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In the 1980's I used to run a mobile disco.
I had four 50WRMS Fane speakers running off a 225 watts RMS amplifier.
It was incredibly loud and sounded very good.
I never used to drive it into clipping.
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Old 9th February 2018, 02:52 AM   #24
conanski is offline conanski  Canada
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Quote:
Originally Posted by livingtool View Post
The full range speakers are 350 watts RMS at 8ohm.
Ok, that means they most likely can handle 700w program and 1400w peak.

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Originally Posted by livingtool View Post
Since I first posted, I have added a fairly powerfull subwoofer, so the full range are now only for mids+highs.
Did you also add a crossover?

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Originally Posted by livingtool View Post
Anyway, I'm aware that if the amp is bigger than the speakers I can blow them. I just don't know if there is a way I can limit the power.
Yes.. by adding a limiter.

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Originally Posted by livingtool View Post
I asked before if the red light means the speakers are clipping or the amps are insuficient for the speakers
Neither. And speakers don't clip but amplifiers do so when you see the red clipping light flash it is indicating that you have reached the peak limits of the amplifier. It is usually safe for this indicator to flash occasionally too but you don't ever want to see it illuminated constantly, that means you are heavily over driving the amp.
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Old 9th February 2018, 03:21 AM   #25
JMFahey is offline JMFahey  Argentina
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Quote:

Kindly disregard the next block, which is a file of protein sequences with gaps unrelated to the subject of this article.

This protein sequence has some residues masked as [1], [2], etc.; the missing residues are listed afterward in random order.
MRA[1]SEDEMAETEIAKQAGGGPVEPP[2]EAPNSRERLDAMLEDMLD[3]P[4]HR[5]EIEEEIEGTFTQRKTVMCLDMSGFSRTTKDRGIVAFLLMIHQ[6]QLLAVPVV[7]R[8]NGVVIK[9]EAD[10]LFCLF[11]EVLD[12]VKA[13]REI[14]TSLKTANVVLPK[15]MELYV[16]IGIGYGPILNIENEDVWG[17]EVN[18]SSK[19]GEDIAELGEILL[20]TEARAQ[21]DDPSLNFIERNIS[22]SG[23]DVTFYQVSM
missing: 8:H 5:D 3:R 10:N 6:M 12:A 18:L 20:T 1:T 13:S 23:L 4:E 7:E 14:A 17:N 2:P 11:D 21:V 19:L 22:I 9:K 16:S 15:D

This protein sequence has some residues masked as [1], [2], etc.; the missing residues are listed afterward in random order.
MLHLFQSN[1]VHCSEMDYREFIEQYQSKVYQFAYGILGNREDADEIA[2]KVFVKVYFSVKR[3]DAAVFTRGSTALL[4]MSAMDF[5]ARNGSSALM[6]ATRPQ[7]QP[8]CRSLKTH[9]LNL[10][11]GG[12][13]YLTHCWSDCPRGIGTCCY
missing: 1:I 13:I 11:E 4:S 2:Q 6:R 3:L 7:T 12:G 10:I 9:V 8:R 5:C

Originally Posted by nigelwright7557 View Post
In the 1980's I used to run a mobile disco.
I had four 50WRMS Fane speakers running off a 225 watts RMS amplifier.
It was incredibly loud and sounded very good.
I never used to drive it into clipping.
You should have scoped it

Then you would have been surprised
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Old 9th February 2018, 08:43 AM   #26
Sonce is offline Sonce  Macedonia
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Quote:
Originally Posted by nigelwright7557 View Post
In the 1980's I used to run a mobile disco.
I had four 50WRMS Fane speakers running off a 225 watts RMS amplifier.
It was incredibly loud and sounded very good.
I remember those times, that power was enough, indeed. But times changed... Now it is not loud enough unless blood is dripping from ears.
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Old 9th February 2018, 10:23 AM   #27
livingtool is offline livingtool  Argentina
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Thank you for all the responses!

Let's see if I can reply correctly:

* That my speakers can handle 700 program is something I don't get. The peak value I grasp. Program, not so much.